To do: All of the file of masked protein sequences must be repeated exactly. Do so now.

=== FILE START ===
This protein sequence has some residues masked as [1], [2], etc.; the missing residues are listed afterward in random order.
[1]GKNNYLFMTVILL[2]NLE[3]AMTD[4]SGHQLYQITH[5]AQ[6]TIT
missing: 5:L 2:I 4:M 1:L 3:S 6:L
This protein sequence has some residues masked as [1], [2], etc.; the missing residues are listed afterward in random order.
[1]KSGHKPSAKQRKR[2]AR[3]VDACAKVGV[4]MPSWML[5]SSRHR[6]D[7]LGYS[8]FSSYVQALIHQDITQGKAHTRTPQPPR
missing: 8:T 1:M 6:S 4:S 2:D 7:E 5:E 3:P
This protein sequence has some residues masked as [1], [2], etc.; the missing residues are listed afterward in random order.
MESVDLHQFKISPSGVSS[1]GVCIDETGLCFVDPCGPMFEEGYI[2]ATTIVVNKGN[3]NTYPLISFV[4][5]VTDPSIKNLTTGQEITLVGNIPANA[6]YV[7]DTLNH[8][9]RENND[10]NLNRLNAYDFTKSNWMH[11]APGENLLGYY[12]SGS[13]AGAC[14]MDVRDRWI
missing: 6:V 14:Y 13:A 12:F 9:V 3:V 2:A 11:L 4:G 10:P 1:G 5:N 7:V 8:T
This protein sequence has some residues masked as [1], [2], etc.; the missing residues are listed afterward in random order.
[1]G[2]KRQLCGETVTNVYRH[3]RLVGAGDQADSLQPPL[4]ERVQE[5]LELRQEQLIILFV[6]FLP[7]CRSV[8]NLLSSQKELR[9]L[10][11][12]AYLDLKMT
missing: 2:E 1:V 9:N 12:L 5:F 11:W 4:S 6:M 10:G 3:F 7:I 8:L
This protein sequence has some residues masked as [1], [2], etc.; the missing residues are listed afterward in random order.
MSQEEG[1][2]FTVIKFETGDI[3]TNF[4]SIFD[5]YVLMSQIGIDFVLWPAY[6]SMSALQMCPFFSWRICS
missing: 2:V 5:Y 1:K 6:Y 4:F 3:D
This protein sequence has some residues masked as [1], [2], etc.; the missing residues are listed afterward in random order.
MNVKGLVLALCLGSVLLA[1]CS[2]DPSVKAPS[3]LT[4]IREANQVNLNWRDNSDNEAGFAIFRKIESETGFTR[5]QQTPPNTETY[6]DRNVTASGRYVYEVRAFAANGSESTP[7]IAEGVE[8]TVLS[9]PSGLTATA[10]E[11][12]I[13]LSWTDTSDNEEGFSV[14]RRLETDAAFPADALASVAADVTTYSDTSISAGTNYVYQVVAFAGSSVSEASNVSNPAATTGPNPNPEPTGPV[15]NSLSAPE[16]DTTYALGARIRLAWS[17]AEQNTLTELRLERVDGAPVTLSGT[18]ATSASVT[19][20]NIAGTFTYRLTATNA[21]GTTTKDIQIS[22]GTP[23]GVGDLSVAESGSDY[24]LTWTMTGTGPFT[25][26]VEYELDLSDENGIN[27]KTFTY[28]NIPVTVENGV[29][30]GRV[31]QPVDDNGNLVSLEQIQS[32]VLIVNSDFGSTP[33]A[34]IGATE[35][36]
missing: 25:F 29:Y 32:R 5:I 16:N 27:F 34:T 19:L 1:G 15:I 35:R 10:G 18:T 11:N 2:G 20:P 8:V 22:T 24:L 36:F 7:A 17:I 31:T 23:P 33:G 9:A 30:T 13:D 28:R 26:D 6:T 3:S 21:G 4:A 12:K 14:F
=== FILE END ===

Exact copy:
This protein sequence has some residues masked as [1], [2], etc.; the missing residues are listed afterward in random order.
[1]GKNNYLFMTVILL[2]NLE[3]AMTD[4]SGHQLYQITH[5]AQ[6]TIT
missing: 5:L 2:I 4:M 1:L 3:S 6:L
This protein sequence has some residues masked as [1], [2], etc.; the missing residues are listed afterward in random order.
[1]KSGHKPSAKQRKR[2]AR[3]VDACAKVGV[4]MPSWML[5]SSRHR[6]D[7]LGYS[8]FSSYVQALIHQDITQGKAHTRTPQPPR
missing: 8:T 1:M 6:S 4:S 2:D 7:E 5:E 3:P
This protein sequence has some residues masked as [1], [2], etc.; the missing residues are listed afterward in random order.
MESVDLHQFKISPSGVSS[1]GVCIDETGLCFVDPCGPMFEEGYI[2]ATTIVVNKGN[3]NTYPLISFV[4][5]VTDPSIKNLTTGQEITLVGNIPANA[6]YV[7]DTLNH[8][9]RENND[10]NLNRLNAYDFTKSNWMH[11]APGENLLGYY[12]SGS[13]AGAC[14]MDVRDRWI
missing: 6:V 14:Y 13:A 12:F 9:V 3:V 2:A 11:L 4:G 10:P 1:G 5:N 7:V 8:T
This protein sequence has some residues masked as [1], [2], etc.; the missing residues are listed afterward in random order.
[1]G[2]KRQLCGETVTNVYRH[3]RLVGAGDQADSLQPPL[4]ERVQE[5]LELRQEQLIILFV[6]FLP[7]CRSV[8]NLLSSQKELR[9]L[10][11][12]AYLDLKMT
missing: 2:E 1:V 9:N 12:L 5:F 11:W 4:S 6:M 10:G 3:F 7:I 8:L
This protein sequence has some residues masked as [1], [2], etc.; the missing residues are listed afterward in random order.
MSQEEG[1][2]FTVIKFETGDI[3]TNF[4]SIFD[5]YVLMSQIGIDFVLWPAY[6]SMSALQMCPFFSWRICS
missing: 2:V 5:Y 1:K 6:Y 4:F 3:D
This protein sequence has some residues masked as [1], [2], etc.; the missing residues are listed afterward in random order.
MNVKGLVLALCLGSVLLA[1]CS[2]DPSVKAPS[3]LT[4]IREANQVNLNWRDNSDNEAGFAIFRKIESETGFTR[5]QQTPPNTETY[6]DRNVTASGRYVYEVRAFAANGSESTP[7]IAEGVE[8]TVLS[9]PSGLTATA[10]E[11][12]I[13]LSWTDTSDNEEGFSV[14]RRLETDAAFPADALASVAADVTTYSDTSISAGTNYVYQVVAFAGSSVSEASNVSNPAATTGPNPNPEPTGPV[15]NSLSAPE[16]DTTYALGARIRLAWS[17]AEQNTLTELRLERVDGAPVTLSGT[18]ATSASVT[19][20]NIAGTFTYRLTATNA[21]GTTTKDIQIS[22]GTP[23]GVGDLSVAESGSDY[24]LTWTMTGTGPFT[25][26]VEYELDLSDENGIN[27]KTFTY[28]NIPVTVENGV[29][30]GRV[31]QPVDDNGNLVSLEQIQS[32]VLIVNSDFGSTP[33]A[34]IGATE[35][36]
missing: 25:F 29:Y 32:R 5:I 16:N 27:F 34:T 19:L 1:G 15:I 35:R 10:G 18:T 11:N 2:G 20:P 8:V 22:T 24:L 36:F 7:A 17:I 31:T 23:P 33:G 9:A 30:T 13:D 28:R 26:D 6:T 3:S 21:G 4:A 12:K 14:F